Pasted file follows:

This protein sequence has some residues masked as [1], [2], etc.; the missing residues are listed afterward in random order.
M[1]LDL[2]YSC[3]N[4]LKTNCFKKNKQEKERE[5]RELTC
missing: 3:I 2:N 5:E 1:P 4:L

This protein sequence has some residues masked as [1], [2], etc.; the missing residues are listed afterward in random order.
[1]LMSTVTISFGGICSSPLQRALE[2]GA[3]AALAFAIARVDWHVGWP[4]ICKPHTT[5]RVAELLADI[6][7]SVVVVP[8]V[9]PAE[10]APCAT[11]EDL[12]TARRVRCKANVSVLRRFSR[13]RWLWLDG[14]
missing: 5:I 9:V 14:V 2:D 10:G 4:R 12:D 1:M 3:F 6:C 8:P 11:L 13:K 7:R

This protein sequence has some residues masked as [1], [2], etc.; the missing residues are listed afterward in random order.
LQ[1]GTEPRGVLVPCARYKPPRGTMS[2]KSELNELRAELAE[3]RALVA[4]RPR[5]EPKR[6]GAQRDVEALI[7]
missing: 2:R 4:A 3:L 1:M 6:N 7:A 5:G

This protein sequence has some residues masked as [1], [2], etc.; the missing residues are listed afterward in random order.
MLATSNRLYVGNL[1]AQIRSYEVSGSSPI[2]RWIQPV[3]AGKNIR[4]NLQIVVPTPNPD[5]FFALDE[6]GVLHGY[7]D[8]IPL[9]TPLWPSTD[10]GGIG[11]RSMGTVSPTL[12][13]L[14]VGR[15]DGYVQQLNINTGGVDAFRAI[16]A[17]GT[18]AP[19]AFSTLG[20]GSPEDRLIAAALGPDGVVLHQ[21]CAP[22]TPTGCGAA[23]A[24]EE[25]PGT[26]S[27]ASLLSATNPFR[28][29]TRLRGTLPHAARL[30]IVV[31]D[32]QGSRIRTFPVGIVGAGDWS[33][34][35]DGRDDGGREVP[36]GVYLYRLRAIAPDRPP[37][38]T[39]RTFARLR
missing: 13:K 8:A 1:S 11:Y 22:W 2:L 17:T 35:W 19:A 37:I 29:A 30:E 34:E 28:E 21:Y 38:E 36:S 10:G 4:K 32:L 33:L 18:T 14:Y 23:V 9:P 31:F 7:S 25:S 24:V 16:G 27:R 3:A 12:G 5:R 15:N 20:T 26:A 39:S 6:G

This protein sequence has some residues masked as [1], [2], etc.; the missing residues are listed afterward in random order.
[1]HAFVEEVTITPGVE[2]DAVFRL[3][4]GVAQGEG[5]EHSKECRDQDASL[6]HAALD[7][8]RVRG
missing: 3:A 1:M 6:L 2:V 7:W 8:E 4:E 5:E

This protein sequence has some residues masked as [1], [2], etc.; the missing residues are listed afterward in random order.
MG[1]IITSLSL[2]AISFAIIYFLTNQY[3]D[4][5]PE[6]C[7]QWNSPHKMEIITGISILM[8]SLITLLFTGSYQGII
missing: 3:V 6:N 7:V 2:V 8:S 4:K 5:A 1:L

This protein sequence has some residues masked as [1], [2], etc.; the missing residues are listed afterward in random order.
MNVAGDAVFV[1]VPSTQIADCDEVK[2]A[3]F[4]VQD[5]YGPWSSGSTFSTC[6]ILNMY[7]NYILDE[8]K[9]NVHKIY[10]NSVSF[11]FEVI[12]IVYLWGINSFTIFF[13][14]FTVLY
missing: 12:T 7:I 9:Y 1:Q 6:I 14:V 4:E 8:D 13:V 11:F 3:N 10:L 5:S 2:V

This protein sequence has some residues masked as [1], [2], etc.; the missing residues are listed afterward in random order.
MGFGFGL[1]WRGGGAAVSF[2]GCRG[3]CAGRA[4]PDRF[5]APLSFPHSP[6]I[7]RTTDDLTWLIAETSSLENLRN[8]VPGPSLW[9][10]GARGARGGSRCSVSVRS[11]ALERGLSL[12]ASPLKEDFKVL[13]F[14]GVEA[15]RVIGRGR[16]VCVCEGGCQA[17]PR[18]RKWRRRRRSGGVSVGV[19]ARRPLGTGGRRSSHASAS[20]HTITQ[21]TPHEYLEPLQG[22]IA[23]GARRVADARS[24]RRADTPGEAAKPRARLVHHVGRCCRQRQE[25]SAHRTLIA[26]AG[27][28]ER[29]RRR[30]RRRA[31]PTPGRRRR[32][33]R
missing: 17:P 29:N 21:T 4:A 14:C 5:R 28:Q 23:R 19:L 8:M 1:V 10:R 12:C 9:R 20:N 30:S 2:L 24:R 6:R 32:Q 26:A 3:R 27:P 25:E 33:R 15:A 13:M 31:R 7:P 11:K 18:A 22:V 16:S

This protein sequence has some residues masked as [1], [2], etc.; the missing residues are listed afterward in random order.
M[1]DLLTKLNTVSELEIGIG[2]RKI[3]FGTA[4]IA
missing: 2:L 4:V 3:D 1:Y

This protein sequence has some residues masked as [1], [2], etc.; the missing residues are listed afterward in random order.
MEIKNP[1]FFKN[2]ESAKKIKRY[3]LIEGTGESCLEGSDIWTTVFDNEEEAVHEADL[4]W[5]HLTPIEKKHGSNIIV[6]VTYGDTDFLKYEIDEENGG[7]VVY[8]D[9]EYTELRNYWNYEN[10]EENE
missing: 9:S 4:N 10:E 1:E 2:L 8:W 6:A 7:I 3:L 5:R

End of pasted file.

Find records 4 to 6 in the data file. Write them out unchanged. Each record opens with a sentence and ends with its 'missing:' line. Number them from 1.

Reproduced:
This protein sequence has some residues masked as [1], [2], etc.; the missing residues are listed afterward in random order.
MLATSNRLYVGNL[1]AQIRSYEVSGSSPI[2]RWIQPV[3]AGKNIR[4]NLQIVVPTPNPD[5]FFALDE[6]GVLHGY[7]D[8]IPL[9]TPLWPSTD[10]GGIG[11]RSMGTVSPTL[12][13]L[14]VGR[15]DGYVQQLNINTGGVDAFRAI[16]A[17]GT[18]AP[19]AFSTLG[20]GSPEDRLIAAALGPDGVVLHQ[21]CAP[22]TPTGCGAA[23]A[24]EE[25]PGT[26]S[27]ASLLSATNPFR[28][29]TRLRGTLPHAARL[30]IVV[31]D[32]QGSRIRTFPVGIVGAGDWS[33][34][35]DGRDDGGREVP[36]GVYLYRLRAIAPDRPP[37][38]T[39]RTFARLR
missing: 13:K 8:A 1:S 11:Y 22:W 2:L 17:T 35:W 19:A 37:I 29:A 30:E 34:E 28:E 21:Y 38:E 36:S 10:G 4:K 32:L 33:L 18:T 14:Y 23:V 9:P 31:F 7:S 25:S 24:V 16:G 27:R 3:A 12:G 5:R 15:N 20:T 26:A 39:S 6:G

This protein sequence has some residues masked as [1], [2], etc.; the missing residues are listed afterward in random order.
[1]HAFVEEVTITPGVE[2]DAVFRL[3][4]GVAQGEG[5]EHSKECRDQDASL[6]HAALD[7][8]RVRG
missing: 3:A 1:M 6:L 2:V 7:W 8:E 4:E 5:E

This protein sequence has some residues masked as [1], [2], etc.; the missing residues are listed afterward in random order.
MG[1]IITSLSL[2]AISFAIIYFLTNQY[3]D[4][5]PE[6]C[7]QWNSPHKMEIITGISILM[8]SLITLLFTGSYQGII
missing: 3:V 6:N 7:V 2:V 8:S 4:K 5:A 1:L